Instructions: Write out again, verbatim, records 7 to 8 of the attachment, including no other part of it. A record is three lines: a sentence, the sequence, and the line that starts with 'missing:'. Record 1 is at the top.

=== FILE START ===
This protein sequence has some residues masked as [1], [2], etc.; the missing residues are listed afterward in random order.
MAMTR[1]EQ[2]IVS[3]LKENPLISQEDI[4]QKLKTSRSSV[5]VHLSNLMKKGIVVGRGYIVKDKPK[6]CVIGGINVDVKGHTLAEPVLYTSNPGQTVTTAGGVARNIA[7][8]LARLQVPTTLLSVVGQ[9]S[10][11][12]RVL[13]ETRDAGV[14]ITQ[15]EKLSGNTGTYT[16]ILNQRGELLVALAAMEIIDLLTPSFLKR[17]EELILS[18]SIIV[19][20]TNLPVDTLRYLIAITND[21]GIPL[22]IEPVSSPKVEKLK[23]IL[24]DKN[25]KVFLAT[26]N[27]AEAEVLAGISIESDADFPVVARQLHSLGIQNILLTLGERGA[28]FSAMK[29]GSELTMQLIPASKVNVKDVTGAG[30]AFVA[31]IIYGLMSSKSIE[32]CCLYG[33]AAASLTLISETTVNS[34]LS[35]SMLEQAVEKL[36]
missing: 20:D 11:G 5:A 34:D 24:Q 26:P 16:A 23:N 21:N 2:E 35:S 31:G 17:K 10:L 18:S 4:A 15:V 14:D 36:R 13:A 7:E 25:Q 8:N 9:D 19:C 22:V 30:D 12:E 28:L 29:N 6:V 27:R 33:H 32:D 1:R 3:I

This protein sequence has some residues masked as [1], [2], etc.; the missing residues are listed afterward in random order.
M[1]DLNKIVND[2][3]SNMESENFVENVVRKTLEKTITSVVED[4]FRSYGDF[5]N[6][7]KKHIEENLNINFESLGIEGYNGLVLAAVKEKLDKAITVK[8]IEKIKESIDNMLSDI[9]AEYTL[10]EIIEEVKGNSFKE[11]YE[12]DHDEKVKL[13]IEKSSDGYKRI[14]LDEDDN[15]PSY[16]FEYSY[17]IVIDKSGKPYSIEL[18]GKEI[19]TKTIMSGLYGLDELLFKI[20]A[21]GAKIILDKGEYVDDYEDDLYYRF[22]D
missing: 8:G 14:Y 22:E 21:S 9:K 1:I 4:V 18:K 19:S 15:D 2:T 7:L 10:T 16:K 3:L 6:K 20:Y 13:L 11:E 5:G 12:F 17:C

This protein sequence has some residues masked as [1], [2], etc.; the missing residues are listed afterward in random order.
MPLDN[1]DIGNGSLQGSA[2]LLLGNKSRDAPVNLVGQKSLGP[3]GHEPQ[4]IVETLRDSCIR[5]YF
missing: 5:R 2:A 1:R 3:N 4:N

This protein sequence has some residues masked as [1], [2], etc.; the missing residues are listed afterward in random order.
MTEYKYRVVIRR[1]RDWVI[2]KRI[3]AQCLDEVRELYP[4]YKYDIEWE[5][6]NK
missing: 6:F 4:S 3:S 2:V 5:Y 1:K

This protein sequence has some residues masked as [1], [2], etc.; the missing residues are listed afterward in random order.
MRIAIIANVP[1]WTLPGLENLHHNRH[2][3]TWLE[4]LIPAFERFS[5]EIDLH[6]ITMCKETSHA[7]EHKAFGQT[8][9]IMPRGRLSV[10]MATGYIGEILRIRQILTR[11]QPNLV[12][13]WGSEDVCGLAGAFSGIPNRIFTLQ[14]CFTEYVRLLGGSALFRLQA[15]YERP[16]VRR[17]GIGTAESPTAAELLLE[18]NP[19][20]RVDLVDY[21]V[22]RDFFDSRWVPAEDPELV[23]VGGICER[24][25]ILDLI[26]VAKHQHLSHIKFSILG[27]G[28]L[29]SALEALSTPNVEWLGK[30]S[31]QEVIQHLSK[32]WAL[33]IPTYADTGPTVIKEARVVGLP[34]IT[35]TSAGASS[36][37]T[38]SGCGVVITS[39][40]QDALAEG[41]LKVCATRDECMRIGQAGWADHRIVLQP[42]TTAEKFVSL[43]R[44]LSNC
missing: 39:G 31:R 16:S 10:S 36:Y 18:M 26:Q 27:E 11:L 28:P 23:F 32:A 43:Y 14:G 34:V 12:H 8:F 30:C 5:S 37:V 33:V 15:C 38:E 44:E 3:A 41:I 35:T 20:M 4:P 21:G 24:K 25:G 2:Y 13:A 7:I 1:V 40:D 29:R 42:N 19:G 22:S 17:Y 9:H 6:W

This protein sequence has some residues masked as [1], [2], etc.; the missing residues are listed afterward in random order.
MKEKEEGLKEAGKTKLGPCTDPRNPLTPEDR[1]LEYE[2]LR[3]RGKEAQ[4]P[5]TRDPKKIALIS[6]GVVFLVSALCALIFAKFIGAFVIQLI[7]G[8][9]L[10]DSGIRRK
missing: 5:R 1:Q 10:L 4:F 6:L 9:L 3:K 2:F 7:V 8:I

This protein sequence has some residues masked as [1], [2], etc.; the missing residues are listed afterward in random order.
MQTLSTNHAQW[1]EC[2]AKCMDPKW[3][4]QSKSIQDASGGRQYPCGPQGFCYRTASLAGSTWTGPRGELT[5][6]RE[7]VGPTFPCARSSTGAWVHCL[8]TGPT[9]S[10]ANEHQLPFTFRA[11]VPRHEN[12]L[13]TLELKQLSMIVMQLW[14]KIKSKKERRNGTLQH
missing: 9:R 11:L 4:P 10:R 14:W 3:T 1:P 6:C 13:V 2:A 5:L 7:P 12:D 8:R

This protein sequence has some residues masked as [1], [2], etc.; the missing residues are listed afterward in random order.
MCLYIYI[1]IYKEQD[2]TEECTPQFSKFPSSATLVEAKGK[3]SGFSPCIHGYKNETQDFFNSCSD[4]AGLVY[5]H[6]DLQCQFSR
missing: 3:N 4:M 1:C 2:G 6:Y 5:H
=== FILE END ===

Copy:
This protein sequence has some residues masked as [1], [2], etc.; the missing residues are listed afterward in random order.
MQTLSTNHAQW[1]EC[2]AKCMDPKW[3][4]QSKSIQDASGGRQYPCGPQGFCYRTASLAGSTWTGPRGELT[5][6]RE[7]VGPTFPCARSSTGAWVHCL[8]TGPT[9]S[10]ANEHQLPFTFRA[11]VPRHEN[12]L[13]TLELKQLSMIVMQLW[14]KIKSKKERRNGTLQH
missing: 9:R 11:L 4:P 10:R 14:W 3:T 1:P 6:C 13:V 2:A 5:L 7:P 12:D 8:R

This protein sequence has some residues masked as [1], [2], etc.; the missing residues are listed afterward in random order.
MCLYIYI[1]IYKEQD[2]TEECTPQFSKFPSSATLVEAKGK[3]SGFSPCIHGYKNETQDFFNSCSD[4]AGLVY[5]H[6]DLQCQFSR
missing: 3:N 4:M 1:C 2:G 6:Y 5:H